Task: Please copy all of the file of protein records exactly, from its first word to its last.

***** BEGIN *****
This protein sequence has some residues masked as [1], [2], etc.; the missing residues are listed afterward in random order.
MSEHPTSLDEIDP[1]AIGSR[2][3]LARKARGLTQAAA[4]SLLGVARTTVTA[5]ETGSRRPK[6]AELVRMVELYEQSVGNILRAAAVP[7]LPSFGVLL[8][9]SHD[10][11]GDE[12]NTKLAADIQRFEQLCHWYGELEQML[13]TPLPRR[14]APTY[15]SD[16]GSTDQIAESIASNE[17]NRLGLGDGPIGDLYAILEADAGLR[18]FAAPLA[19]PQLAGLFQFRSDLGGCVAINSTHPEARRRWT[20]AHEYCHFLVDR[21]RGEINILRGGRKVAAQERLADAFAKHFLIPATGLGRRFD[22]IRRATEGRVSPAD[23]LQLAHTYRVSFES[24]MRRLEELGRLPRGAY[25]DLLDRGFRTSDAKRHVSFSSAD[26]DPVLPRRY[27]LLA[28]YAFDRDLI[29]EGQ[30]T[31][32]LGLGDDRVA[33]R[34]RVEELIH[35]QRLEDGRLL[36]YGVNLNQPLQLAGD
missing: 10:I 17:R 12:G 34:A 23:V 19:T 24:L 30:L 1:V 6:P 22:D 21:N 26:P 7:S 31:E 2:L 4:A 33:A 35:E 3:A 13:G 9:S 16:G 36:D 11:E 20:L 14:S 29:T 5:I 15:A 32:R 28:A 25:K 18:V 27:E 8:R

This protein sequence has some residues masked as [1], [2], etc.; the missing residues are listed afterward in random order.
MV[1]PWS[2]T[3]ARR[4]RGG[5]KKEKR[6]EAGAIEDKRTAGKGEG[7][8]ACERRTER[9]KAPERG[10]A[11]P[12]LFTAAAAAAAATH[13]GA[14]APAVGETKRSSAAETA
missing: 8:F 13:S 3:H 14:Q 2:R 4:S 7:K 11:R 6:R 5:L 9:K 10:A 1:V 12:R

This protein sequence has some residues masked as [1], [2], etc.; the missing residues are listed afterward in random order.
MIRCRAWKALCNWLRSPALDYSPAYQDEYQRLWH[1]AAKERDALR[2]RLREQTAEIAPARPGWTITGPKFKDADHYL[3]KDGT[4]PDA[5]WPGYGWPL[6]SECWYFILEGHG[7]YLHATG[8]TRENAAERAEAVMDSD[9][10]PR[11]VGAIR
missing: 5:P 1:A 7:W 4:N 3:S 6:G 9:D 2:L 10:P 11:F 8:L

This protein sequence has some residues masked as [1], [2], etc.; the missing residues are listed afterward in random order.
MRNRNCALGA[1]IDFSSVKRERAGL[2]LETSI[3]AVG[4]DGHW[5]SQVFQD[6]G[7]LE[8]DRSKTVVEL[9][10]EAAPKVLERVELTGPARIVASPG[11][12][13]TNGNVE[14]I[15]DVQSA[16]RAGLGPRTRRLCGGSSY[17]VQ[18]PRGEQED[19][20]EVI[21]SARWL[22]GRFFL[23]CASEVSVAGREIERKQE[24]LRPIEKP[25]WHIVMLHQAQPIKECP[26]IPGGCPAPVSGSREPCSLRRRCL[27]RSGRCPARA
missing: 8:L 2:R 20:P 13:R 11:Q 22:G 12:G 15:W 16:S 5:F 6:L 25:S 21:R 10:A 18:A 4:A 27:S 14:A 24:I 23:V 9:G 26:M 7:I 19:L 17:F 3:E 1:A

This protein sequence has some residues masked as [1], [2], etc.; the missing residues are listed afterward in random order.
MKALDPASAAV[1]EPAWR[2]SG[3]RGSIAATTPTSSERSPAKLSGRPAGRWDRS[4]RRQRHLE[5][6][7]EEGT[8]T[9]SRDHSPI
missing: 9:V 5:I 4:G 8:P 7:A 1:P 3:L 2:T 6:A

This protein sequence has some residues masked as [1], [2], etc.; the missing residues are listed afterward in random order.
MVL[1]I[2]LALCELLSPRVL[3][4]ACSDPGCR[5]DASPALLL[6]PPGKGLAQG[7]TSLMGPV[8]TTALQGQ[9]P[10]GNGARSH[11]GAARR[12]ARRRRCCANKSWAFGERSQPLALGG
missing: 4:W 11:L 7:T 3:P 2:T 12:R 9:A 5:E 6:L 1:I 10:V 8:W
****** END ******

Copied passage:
This protein sequence has some residues masked as [1], [2], etc.; the missing residues are listed afterward in random order.
MSEHPTSLDEIDP[1]AIGSR[2][3]LARKARGLTQAAA[4]SLLGVARTTVTA[5]ETGSRRPK[6]AELVRMVELYEQSVGNILRAAAVP[7]LPSFGVLL[8][9]SHD[10][11]GDE[12]NTKLAADIQRFEQLCHWYGELEQML[13]TPLPRR[14]APTY[15]SD[16]GSTDQIAESIASNE[17]NRLGLGDGPIGDLYAILEADAGLR[18]FAAPLA[19]PQLAGLFQFRSDLGGCVAINSTHPEARRRWT[20]AHEYCHFLVDR[21]RGEINILRGGRKVAAQERLADAFAKHFLIPATGLGRRFD[22]IRRATEGRVSPAD[23]LQLAHTYRVSFES[24]MRRLEELGRLPRGAY[25]DLLDRGFRTSDAKRHVSFSSAD[26]DPVLPRRY[27]LLA[28]YAFDRDLI[29]EGQ[30]T[31][32]LGLGDDRVA[33]R[34]RVEELIH[35]QRLEDGRLL[36]YGVNLNQPLQLAGD
missing: 10:I 17:R 12:G 34:A 23:V 19:T 24:L 30:L 1:V 6:P 22:D 21:N 26:P 7:S 31:E 2:L 4:A 33:A 35:E 3:A 13:G 9:S 16:G 36:D 11:E 20:L 14:S 29:T 5:I 15:A 32:R 28:A 25:K 18:V 27:E 8:R

This protein sequence has some residues masked as [1], [2], etc.; the missing residues are listed afterward in random order.
MV[1]PWS[2]T[3]ARR[4]RGG[5]KKEKR[6]EAGAIEDKRTAGKGEG[7][8]ACERRTER[9]KAPERG[10]A[11]P[12]LFTAAAAAAAATH[13]GA[14]APAVGETKRSSAAETA
missing: 8:F 13:S 3:H 14:Q 2:R 4:S 7:K 11:R 6:R 5:L 9:K 10:A 1:V 12:R

This protein sequence has some residues masked as [1], [2], etc.; the missing residues are listed afterward in random order.
MIRCRAWKALCNWLRSPALDYSPAYQDEYQRLWH[1]AAKERDALR[2]RLREQTAEIAPARPGWTITGPKFKDADHYL[3]KDGT[4]PDA[5]WPGYGWPL[6]SECWYFILEGHG[7]YLHATG[8]TRENAAERAEAVMDSD[9][10]PR[11]VGAIR
missing: 5:P 1:A 7:W 4:N 3:S 6:G 9:D 2:L 10:P 11:F 8:L

This protein sequence has some residues masked as [1], [2], etc.; the missing residues are listed afterward in random order.
MRNRNCALGA[1]IDFSSVKRERAGL[2]LETSI[3]AVG[4]DGHW[5]SQVFQD[6]G[7]LE[8]DRSKTVVEL[9][10]EAAPKVLERVELTGPARIVASPG[11][12][13]TNGNVE[14]I[15]DVQSA[16]RAGLGPRTRRLCGGSSY[17]VQ[18]PRGEQED[19][20]EVI[21]SARWL[22]GRFFL[23]CASEVSVAGREIERKQE[24]LRPIEKP[25]WHIVMLHQAQPIKECP[26]IPGGCPAPVSGSREPCSLRRRCL[27]RSGRCPARA
missing: 8:L 2:R 20:P 13:R 11:Q 22:G 12:G 15:W 16:S 5:F 6:L 25:S 21:R 10:A 18:A 4:A 27:S 14:A 24:I 23:V 9:G 26:M 7:I 19:L 17:F 3:E 1:A

This protein sequence has some residues masked as [1], [2], etc.; the missing residues are listed afterward in random order.
MKALDPASAAV[1]EPAWR[2]SG[3]RGSIAATTPTSSERSPAKLSGRPAGRWDRS[4]RRQRHLE[5][6][7]EEGT[8]T[9]SRDHSPI
missing: 9:V 5:I 4:G 8:P 7:A 1:P 3:L 2:T 6:A

This protein sequence has some residues masked as [1], [2], etc.; the missing residues are listed afterward in random order.
MVL[1]I[2]LALCELLSPRVL[3][4]ACSDPGCR[5]DASPALLL[6]PPGKGLAQG[7]TSLMGPV[8]TTALQGQ[9]P[10]GNGARSH[11]GAARR[12]ARRRRCCANKSWAFGERSQPLALGG
missing: 4:W 11:L 7:T 3:P 2:T 12:R 9:A 5:E 6:L 1:I 10:V 8:W